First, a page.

How to Identify Constraints Caused by Improper Business Tools

by / Tuesday, 14 October 2014 / Published in Technology For Business

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The tools that your business’s employees use to do their jobs will vary greatly depending on the type of business that you are running, but where they share common ground is in their ability to cause major issues when they don’t perform the essential functions that they are supposed to. From software to cloud storage to trucks or forklifts, if a tool that your employees need to do their jobs is either broken or not up to snuff, you need to know so that you can effectively replace it as quickly as possible, however sometimes employees are reticent to speak up, misidentify issues, or may be used to a system that is in need of upgrading. Like many things involved in running a business, it will pay off for you to know how to identify symptoms of equipment based constraints for yourself so that you don’t wind up confused as to why there is a bottleneck being created in your business.

Firstly, do your employees have issues with their equipment? While ultimately it is up to you to decide how to proceed, asking your employees what they think about their equipment and if there is a need to replace ineffective items that are still in use is probably the most direct way of uncovering equipment based issues. If there is a problem with a specific piece of equipment, asking your employees can quickly help you identify and fix or replace the malfunctioning part.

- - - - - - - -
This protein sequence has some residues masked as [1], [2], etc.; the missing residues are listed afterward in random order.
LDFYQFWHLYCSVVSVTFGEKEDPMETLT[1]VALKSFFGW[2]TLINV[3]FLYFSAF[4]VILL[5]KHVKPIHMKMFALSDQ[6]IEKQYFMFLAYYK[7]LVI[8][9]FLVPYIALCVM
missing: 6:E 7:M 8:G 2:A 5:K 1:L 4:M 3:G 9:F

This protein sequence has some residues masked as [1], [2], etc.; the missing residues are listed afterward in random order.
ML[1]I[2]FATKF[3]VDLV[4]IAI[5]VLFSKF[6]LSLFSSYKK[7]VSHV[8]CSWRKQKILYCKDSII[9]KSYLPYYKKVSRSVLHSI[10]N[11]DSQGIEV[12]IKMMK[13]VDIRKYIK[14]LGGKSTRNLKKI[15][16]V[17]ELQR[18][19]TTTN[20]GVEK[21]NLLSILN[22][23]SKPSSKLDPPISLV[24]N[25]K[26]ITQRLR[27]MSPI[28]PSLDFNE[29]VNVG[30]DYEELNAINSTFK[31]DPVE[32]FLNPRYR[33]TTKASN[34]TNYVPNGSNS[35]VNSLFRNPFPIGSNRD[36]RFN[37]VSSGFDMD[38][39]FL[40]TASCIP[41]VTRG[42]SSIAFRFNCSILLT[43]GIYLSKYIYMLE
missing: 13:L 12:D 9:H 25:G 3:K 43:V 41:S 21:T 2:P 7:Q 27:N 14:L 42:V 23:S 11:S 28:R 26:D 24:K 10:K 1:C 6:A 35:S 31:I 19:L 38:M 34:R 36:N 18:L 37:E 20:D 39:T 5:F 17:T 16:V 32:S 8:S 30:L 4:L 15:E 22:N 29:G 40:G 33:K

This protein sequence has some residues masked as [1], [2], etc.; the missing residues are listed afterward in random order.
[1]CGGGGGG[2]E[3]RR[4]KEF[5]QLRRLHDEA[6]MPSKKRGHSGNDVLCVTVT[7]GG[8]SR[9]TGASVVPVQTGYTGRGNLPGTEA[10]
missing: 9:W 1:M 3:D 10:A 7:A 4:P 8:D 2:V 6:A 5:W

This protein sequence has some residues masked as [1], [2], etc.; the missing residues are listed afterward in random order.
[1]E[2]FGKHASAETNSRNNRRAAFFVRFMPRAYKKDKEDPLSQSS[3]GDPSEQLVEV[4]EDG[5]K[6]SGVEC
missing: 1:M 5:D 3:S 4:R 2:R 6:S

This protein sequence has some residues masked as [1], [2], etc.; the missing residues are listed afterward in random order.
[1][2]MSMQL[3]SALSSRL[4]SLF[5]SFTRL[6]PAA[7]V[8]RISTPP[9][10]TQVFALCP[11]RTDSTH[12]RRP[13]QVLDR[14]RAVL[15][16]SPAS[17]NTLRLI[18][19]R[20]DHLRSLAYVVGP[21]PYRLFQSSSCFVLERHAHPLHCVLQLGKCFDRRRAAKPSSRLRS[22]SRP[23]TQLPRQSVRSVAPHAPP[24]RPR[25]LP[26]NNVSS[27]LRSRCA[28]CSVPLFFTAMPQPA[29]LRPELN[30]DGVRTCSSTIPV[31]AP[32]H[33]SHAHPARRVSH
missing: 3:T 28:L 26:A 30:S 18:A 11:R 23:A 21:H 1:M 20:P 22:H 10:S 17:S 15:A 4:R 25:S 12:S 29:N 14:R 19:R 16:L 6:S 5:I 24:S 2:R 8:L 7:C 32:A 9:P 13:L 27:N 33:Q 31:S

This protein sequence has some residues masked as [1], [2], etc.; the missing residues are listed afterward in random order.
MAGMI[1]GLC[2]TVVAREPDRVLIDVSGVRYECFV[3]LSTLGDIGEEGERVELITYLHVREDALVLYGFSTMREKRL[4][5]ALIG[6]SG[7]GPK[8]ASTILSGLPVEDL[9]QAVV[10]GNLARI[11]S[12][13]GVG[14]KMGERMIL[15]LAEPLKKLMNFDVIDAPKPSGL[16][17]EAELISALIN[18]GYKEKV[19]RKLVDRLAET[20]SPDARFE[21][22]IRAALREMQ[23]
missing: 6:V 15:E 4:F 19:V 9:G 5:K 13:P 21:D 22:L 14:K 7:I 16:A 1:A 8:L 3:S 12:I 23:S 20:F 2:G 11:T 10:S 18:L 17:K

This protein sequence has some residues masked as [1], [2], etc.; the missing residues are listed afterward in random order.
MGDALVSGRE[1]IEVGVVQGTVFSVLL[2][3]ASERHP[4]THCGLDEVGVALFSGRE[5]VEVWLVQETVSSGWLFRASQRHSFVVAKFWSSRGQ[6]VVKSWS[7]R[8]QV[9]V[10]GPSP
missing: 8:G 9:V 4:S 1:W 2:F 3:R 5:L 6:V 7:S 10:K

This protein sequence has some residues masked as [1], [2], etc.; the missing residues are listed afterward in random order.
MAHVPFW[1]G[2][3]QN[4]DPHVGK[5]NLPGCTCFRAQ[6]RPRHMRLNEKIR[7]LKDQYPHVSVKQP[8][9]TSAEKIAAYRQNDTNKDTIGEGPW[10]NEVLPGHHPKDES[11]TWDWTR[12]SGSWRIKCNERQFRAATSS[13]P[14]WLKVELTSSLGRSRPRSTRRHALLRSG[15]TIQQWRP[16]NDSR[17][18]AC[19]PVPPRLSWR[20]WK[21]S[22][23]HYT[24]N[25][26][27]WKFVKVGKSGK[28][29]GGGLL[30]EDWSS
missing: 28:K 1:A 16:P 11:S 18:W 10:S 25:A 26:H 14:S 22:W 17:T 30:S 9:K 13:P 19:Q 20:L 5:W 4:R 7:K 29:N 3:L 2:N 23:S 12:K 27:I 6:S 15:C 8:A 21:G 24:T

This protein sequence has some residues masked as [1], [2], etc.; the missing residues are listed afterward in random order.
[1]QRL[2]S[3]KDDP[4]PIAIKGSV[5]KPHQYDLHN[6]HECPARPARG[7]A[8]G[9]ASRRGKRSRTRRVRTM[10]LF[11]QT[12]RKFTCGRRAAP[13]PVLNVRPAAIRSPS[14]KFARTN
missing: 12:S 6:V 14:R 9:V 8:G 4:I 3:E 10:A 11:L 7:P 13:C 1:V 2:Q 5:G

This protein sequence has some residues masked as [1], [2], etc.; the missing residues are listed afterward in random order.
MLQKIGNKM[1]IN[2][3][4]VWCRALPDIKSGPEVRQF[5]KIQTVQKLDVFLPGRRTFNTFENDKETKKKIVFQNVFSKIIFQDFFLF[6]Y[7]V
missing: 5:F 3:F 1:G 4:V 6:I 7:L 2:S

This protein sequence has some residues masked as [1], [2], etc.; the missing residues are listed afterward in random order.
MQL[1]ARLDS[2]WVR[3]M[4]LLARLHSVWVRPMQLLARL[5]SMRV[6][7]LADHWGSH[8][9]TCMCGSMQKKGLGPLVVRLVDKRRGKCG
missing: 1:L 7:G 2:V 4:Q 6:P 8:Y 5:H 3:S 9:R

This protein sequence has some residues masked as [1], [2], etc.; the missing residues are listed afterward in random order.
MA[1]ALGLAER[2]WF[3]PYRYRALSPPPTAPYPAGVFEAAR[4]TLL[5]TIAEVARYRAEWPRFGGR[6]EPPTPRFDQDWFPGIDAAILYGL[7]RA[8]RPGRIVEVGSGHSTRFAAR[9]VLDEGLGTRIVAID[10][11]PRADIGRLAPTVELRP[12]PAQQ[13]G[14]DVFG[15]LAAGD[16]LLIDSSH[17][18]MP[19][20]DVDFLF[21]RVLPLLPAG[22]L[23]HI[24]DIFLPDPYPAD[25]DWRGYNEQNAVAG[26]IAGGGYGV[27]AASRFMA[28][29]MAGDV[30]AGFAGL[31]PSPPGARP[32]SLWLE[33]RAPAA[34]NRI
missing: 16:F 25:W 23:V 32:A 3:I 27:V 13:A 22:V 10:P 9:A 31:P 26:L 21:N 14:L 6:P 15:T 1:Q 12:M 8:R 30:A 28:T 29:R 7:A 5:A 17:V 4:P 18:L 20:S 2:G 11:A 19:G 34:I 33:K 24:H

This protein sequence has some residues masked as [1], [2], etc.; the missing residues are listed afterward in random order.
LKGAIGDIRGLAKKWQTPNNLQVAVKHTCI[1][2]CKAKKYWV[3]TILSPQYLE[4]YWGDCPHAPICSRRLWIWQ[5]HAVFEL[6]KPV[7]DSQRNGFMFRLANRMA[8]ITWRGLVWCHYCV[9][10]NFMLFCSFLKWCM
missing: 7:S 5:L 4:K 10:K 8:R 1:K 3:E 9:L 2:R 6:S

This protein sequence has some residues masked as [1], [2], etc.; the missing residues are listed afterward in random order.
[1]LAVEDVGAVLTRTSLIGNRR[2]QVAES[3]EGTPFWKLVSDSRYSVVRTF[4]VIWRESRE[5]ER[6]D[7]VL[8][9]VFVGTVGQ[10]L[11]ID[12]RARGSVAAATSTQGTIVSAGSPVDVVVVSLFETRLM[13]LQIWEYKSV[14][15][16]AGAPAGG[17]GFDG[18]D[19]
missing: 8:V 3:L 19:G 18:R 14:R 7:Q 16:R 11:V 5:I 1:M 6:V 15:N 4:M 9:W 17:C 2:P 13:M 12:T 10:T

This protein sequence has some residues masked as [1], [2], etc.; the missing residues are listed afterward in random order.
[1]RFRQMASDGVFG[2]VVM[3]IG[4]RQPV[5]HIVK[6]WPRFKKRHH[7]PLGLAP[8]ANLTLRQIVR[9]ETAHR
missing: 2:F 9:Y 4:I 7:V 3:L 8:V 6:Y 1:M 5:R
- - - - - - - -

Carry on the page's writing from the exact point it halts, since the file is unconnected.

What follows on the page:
In a group of supposedly identical equipment users, is one employee having issues keeping up with other ones? If you are supposedly outfitting your employees with identical tools, but you notice either a single employee or a group begin to experience issues delivering or meeting their quotas, it may in fact be because their equipment is performing under par. All others things being equal, the issue must be coming either from your employee or from the equipment. Make sure that the equipment you have provided them with is functioning as it should be before assuming that the issue lies with the employee, and when in doubt, ask them if they have been experiencing issues.

Have you been stretching outdated or damaged tools in order to avoid replacing them? Business owners should realize that when they provide their employees with tools that are past their prime, they are not necessarily saving themselves money in the long run, especially if these tools are preventing their employees from doing their jobs effectively. A bad reputation can quickly spring from using poor quality tools, and it can decrease morale and lead to higher turnover if employees feel that they are not being provided with what they need to do their jobs.

If your employees use their own tools, consider setting a standard to ensure they are effective. This could be in the form of a standardized bring your own device policy, or if the tools your employees use are not technology based, requiring the usage of a certain brand or model of tool that you trust the effectiveness of. What your employees bring to work can also effect your liability, so make sure that you understand the laws in your state and the standard for safety that needs to be upheld.

Photo Credit to Josep Ma. Rosell on Flickr

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